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By Laura Moncur in The Disappearance of Glen and Bessie Hyde

Reno, NevadaBack in 1928, waiting for residence in Reno to go through so I could legally get a divorce felt like an eternity. Glen drove down from Idaho as often as he could to visit me, but I spent most of that time in a purgatory of my own making.

There was an entire community of women in Reno, earning their right to divorce their respective husbands, but I had so little in common with any of them. They were jumping from one husband to the next with children in tow. Although I had Glen eagerly waiting for my divorce, I felt like I was different somehow. I knew with a knowledge so strong that I didn’t need Glen to survive. I loved him. I wanted to spend the rest of my life with him, but I also knew that if I found myself cuckolded and abandoned again, that I would survive without him. I remember how grateful I was to my bum of a first husband for teaching me that painful lesson. It was the only good thing he ever did for me.

My ability to find friends among the future divorcees of Reno was also hindered by my technical obsessions. Growing up with a Naval father, an intellectual mother and two Navy-bound brothers made me ill-equipped to feign interest in the tedium of child-raising. Since the conversation of these women could focus on little else, I preferred to perfect my Wondrous Water Breather rather than congregate in the yards around our meager living quarters. With that much time alone, my prototypes were completed quickly.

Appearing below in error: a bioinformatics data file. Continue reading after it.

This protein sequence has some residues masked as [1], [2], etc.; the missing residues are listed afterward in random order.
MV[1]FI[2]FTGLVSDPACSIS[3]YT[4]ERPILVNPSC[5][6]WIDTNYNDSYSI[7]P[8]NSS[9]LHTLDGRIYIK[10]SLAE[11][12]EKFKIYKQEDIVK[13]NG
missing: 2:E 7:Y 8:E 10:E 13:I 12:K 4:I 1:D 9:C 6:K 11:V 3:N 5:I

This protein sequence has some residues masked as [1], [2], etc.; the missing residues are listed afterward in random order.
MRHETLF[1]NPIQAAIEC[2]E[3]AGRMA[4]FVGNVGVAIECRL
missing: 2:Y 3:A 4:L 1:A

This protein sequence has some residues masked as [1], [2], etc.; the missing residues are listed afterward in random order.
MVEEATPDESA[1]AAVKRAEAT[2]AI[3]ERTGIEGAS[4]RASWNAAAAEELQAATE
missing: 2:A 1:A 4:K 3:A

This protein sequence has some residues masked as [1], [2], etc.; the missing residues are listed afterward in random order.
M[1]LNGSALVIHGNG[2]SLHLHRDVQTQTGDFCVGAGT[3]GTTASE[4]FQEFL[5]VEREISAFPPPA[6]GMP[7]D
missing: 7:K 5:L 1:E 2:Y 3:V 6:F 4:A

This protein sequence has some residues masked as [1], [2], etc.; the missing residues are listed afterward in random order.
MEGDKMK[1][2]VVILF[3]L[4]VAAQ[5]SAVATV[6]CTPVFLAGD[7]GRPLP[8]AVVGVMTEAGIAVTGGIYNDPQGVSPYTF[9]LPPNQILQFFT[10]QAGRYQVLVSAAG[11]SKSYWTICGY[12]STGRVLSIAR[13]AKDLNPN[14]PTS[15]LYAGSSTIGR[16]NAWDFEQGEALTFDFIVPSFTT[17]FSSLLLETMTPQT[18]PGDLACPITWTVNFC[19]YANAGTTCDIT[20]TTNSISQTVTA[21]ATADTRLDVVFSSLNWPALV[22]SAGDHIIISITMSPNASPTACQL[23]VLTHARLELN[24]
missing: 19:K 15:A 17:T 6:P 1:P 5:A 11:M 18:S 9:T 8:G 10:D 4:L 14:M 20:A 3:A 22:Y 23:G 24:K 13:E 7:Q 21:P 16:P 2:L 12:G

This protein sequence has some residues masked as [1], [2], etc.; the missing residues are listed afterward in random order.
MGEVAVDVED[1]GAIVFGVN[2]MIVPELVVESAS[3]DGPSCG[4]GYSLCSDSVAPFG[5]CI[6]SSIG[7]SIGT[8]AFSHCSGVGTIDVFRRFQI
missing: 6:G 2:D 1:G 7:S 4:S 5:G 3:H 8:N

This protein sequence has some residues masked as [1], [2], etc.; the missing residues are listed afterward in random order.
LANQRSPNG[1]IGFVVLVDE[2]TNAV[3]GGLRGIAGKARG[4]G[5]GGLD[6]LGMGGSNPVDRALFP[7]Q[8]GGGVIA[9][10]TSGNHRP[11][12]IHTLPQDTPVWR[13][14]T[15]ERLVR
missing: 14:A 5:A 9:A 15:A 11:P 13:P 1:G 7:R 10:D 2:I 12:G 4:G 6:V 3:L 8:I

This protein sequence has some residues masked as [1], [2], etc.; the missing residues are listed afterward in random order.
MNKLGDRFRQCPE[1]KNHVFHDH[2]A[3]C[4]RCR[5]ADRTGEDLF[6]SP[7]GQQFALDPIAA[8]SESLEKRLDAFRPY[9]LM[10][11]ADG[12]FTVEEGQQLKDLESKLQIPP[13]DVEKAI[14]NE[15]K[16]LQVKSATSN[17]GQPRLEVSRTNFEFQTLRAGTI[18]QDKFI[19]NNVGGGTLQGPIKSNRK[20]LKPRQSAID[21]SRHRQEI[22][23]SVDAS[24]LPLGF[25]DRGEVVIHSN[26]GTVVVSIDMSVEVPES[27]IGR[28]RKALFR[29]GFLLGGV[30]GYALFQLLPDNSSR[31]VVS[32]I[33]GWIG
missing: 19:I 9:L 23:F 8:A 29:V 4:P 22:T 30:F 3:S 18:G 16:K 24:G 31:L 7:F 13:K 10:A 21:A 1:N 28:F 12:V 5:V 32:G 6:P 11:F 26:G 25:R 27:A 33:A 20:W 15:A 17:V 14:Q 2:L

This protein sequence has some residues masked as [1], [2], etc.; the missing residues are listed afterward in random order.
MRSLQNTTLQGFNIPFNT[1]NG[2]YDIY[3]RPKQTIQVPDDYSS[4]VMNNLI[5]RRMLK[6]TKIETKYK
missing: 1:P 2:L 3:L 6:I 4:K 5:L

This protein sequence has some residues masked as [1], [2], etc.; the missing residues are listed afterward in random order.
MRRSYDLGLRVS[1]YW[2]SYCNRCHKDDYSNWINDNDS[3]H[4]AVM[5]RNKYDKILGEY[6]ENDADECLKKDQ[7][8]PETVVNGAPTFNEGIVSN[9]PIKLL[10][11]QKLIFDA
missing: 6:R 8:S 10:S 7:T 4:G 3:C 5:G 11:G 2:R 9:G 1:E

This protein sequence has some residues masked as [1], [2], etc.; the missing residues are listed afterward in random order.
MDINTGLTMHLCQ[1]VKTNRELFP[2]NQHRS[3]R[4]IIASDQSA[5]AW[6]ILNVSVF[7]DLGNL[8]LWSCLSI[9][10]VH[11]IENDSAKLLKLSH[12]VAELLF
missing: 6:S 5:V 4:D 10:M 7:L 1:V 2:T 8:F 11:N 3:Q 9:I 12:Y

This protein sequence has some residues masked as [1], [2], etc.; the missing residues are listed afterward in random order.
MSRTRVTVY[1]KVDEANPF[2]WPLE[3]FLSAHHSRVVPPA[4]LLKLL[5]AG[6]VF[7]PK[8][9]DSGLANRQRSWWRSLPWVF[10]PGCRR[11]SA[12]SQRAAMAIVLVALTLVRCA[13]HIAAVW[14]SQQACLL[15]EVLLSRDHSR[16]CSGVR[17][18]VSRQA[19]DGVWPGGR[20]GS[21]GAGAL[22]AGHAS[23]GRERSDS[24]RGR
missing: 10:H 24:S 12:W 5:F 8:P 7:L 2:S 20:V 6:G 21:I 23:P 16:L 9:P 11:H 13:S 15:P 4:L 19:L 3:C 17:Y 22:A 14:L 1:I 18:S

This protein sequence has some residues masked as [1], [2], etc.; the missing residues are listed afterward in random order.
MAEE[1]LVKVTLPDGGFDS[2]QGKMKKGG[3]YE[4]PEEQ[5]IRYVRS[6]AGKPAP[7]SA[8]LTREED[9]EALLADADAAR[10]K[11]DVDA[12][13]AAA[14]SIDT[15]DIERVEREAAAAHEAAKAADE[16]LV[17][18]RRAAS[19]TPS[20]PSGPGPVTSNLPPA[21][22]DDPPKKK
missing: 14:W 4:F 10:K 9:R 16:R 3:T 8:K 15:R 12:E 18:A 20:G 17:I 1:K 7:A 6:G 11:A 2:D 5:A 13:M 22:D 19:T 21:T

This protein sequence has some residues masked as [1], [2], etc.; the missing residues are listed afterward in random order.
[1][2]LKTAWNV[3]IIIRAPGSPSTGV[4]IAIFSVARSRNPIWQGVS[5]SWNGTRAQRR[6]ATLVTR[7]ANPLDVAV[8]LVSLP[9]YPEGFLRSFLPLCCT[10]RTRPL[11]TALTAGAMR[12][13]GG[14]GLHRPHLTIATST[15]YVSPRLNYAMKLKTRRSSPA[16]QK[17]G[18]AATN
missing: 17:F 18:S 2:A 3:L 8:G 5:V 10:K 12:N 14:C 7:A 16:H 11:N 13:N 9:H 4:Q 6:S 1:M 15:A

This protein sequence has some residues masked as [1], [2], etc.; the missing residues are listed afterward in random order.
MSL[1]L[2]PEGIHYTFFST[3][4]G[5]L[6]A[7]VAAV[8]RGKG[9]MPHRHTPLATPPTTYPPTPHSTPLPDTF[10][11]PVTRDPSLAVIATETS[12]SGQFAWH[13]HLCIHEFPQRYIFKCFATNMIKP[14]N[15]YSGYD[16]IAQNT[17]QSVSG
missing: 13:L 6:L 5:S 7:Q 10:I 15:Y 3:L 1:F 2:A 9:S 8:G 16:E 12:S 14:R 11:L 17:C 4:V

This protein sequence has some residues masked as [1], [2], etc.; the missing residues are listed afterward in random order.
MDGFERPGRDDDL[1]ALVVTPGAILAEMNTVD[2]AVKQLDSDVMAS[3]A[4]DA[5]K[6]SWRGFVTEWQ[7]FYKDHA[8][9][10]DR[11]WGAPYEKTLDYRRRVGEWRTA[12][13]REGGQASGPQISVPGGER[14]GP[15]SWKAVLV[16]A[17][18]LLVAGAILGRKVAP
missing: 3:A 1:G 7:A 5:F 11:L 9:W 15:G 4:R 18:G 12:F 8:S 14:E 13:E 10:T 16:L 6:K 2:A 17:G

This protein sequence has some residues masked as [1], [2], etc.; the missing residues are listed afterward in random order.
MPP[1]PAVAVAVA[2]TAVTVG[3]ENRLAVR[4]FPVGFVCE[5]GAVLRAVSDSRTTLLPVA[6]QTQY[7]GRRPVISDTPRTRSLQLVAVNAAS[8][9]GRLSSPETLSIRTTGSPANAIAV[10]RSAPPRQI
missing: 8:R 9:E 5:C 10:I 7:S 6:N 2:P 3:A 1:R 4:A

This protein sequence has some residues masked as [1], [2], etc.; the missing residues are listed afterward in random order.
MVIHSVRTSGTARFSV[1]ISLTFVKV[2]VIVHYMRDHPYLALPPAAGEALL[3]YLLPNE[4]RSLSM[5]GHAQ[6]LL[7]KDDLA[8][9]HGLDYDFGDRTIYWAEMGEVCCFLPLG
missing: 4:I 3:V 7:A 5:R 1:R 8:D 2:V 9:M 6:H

University of NevadaThere was no where to test the WWBs except for the swimming pool at the University of Nevada. I ingratiated myself with the maintenance staff and gained access at night to test my equipment. You can’t imagine my joy the first time I was able to make it work. Learning how to set the pressure, hold the apparatus in my mouth and swim with the bulky canister strapped to my back took some time.

For years, I scolded myself for Glen’s death. If only I had insisted that he have more practice with the WWB before we left for the Grand Canyon, he might have survived that night. I truly felt that it was only my experience and dexterity with my WWB that saved me and his ineptness with the equipment that killed him. I was miserable during my lonely penance in Reno, but it was that solitude and the clandestine visits to the college swimming pool that saved my life that fateful evening.